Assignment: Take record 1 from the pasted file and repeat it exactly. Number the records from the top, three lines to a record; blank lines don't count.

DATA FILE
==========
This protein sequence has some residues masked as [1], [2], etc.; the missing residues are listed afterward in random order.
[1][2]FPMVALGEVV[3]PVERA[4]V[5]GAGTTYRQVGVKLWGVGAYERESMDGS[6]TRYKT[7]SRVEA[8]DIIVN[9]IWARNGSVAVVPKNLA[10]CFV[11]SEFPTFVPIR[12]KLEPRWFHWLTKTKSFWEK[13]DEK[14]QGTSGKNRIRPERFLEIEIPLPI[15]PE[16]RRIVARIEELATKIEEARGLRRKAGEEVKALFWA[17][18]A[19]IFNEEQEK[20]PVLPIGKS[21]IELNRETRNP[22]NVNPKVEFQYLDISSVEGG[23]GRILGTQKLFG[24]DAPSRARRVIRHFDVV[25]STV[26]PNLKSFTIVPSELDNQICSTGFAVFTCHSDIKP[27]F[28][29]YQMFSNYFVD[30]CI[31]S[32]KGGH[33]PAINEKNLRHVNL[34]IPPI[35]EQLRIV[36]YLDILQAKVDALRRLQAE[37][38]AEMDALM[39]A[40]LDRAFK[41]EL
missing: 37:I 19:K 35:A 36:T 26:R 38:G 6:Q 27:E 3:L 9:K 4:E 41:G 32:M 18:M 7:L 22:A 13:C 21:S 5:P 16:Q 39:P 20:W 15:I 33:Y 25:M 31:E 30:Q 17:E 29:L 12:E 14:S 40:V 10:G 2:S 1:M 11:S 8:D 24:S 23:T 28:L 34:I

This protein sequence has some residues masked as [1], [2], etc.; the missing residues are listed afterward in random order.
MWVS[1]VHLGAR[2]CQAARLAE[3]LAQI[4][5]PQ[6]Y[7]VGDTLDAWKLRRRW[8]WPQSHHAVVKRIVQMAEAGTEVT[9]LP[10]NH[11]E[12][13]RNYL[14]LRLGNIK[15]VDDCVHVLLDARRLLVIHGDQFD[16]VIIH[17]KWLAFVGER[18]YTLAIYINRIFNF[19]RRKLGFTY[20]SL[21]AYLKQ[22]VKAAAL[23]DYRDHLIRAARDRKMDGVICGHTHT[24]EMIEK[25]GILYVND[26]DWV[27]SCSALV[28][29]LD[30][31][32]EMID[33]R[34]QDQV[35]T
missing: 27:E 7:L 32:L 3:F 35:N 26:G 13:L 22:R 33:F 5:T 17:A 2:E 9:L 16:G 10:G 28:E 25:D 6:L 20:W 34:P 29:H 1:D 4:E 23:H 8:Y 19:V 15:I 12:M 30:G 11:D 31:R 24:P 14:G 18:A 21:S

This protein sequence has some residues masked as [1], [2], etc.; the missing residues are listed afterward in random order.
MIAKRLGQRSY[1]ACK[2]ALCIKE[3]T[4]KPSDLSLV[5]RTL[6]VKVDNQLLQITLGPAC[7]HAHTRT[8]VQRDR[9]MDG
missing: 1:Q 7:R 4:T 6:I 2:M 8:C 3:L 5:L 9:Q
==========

This protein sequence has some residues masked as [1], [2], etc.; the missing residues are listed afterward in random order.
[1][2]FPMVALGEVV[3]PVERA[4]V[5]GAGTTYRQVGVKLWGVGAYERESMDGS[6]TRYKT[7]SRVEA[8]DIIVN[9]IWARNGSVAVVPKNLA[10]CFV[11]SEFPTFVPIR[12]KLEPRWFHWLTKTKSFWEK[13]DEK[14]QGTSGKNRIRPERFLEIEIPLPI[15]PE[16]RRIVARIEELATKIEEARGLRRKAGEEVKALFWA[17][18]A[19]IFNEEQEK[20]PVLPIGKS[21]IELNRETRNP[22]NVNPKVEFQYLDISSVEGG[23]GRILGTQKLFG[24]DAPSRARRVIRHFDVV[25]STV[26]PNLKSFTIVPSELDNQICSTGFAVFTCHSDIKP[27]F[28][29]YQMFSNYFVD[30]CI[31]S[32]KGGH[33]PAINEKNLRHVNL[34]IPPI[35]EQLRIV[36]YLDILQAKVDALRRLQAE[37][38]AEMDALM[39]A[40]LDRAFK[41]EL
missing: 37:I 19:K 35:A 36:T 26:R 38:G 6:Q 27:E 3:L 9:K 4:E 41:G 32:M 18:M 7:L 22:A 13:C 21:S 5:P 16:Q 39:P 20:W 15:I 33:Y 25:M 31:E 30:Q 17:E 29:L 12:E 14:S 40:V 10:G 2:S 1:M 11:S 8:D 24:S 23:T 28:L 34:I